The following excerpt was extracted from the Herald Democrat, September 22, 1891.
The Blumberg family was an interesting group of people who acquired a history of conflict with their neighbors and the police in Leadville. They were particularly protective of their staircases. Paulina Blumberg was a feisty figure with a temper. Apparently there was a violent disagreement with the Blumberg’s neighbors, the Isaacs, over the use of a staircase around September 22nd, 1891. This would have occurred at 122 Harrison Ave. The staircase was between both houses, and each family claimed ownership of the property in question. However, “it was decided to send for the city engineer, who, after taking a few measurements, decided that the passage was the property of the Isaacs, estate.” After this decision, Mr. Isaacs decided to board up the staircase to prevent its further use by the Blumbergs. This caused ample distress, too.
“Mrs. Blumberg, who, in the absence of her husband, was in charge of the business. During the progress of nailing up the doorway she appeared very much excited, but made no hostile demonstration until Sunday, when, wrought up to a high pitch of nervous excitement she secured a hatchet and began the work of demolition. She had not proceeded far in her work of destruction when Captain McDonell appeared and arrested the woman, who gave bonds for her appearance in the police court. Monday the case came up before Magistrate Moore and Mrs. Blumberg was fined $5 and costs.”
Whether due to the stress of this altercation, or some unrelated cause, Mrs. Blumberg died on October 5th, 1891.
The following excerpt was extracted from the Herald Democrat, October 3, 1895.
Samuel tangled with the law on multiple occasions. On April 13th, 1892 Samuel is mentioned in two cases which Judge Goddard heard in the same day. Following this Samuel had an altercation with his neighbors which would be worthy of Paulina Blumberg’s memory. In fact, due to this particular event, Samuel is listed as having “more trouble than half the town.” The colorful confrontation was with Blumberg’s neighbor Sam Lavinsky, and it was once again over who owned the shared staircase between their premises. Lavinsky was a saloon owner whose exploits could rival Blumberg’s. Accordingly, the scene was set for clash. The following is an excerpt from the article which describes the incident:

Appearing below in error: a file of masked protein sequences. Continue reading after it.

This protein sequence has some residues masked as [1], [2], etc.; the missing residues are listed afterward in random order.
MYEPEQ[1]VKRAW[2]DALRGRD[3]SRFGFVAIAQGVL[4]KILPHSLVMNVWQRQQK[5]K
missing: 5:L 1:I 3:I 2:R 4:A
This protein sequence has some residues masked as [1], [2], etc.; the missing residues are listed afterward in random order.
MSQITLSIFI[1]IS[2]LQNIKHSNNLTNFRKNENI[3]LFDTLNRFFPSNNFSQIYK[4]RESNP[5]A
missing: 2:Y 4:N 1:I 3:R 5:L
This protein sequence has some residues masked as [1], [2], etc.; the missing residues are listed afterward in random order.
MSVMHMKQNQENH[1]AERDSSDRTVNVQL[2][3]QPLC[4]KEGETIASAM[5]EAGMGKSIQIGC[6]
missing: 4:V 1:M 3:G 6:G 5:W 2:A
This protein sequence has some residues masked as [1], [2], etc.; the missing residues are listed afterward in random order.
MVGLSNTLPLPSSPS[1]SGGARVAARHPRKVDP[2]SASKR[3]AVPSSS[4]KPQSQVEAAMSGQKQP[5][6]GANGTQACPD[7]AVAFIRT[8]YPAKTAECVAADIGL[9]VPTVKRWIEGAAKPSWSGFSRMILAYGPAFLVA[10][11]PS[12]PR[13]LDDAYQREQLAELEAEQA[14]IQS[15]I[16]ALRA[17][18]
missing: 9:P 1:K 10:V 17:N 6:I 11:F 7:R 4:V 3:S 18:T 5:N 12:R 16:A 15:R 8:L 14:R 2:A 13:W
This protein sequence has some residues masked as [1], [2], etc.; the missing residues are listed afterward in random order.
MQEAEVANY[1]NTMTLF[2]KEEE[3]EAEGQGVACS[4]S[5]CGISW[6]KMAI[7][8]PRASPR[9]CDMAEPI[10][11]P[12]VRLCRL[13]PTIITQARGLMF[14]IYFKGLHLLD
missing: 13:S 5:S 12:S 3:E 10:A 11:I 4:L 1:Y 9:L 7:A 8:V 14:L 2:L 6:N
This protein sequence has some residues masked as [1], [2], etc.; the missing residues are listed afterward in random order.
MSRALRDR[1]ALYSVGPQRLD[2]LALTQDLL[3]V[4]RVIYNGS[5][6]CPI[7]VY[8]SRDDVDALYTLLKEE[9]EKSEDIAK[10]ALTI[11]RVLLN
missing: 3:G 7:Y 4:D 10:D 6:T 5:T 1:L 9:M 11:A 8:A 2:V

“Mr. Blumberg had enjoyed ingress and egress to his apartments through a certain stairway on the Lavinsky premises from some ancient landlord whose power had long since grown obsolete. As long as the relations between the two neighbors were not strained he was permitted to continue in the enjoyment of this ancient privilege, and to which he did not prove the shadow of a title, the landlord testifying that Lavinsky paid the rent and was required to make good the damages that Blumberg inflicted with the ax on the hall door. The relations became so upset that Lavinsky nailed up the doors while Blumberg would chop them down with an ax. This led to Blumberg kicking Lavinksy down stairs and running him up stairs with his gun, while Lavinksy would, as occasion required, lay his neighbor’s scalp open with a billiard cue. Blumberg became so engaged that whenever Mrs. Lavinsky appeared on the scene he would call her the worst and vilest of names. After being placed under a bond for keeping the peace and after being warned by an officer, he chopped down a door on the disputed stairway. For this breach of the peace and defamation of character Samuel Blumberg was let off with a fine of $5 and costs…”
This altercation is reminiscent of Paulina Blumberg taking a hatchet to her disputed stairs in 1891. It is also representative of Samuel’s turbulent personality.
The following excerpt was extracted from the Herald Democrat, December 31, 1895.
In December of 1895, Samuel Blumberg got into a confrontation with Duke McGlynn over their shared affection for the same “bewitching maiden of uncertain chastity.” The following excerpt describes the event at the Primrose Club:
“Blumberg was unkind enough to declare Duke a vagrant, which charge, Duke says, was prompted by jealousy. To prove that it was not Blumberg called a number of witnesses, and to show that his position was beyond reproach the accused also had a host of friends present. Susie Reynold’s smiling face was seen among the Duke’s friends, as was also the noble figure of Ben Loeb. But it was all in vain. The Duke had not paid his monthly assessment for November to the club, which amounted to $32.60, and he could expect no more favors. He couldn’t prove that the charge of vagrancy was not true, so went on the slide. He will have to put up $33.80, in addition to the former assessment, before he can see Birdie again.”
Sam Blumberg became a frequenter of shadier premises after his wife’s death. However, as evidenced by this article, he was not a vagrant and was quick to point that out if he felt it was to his benefit, as in the case of Duke McGlynn.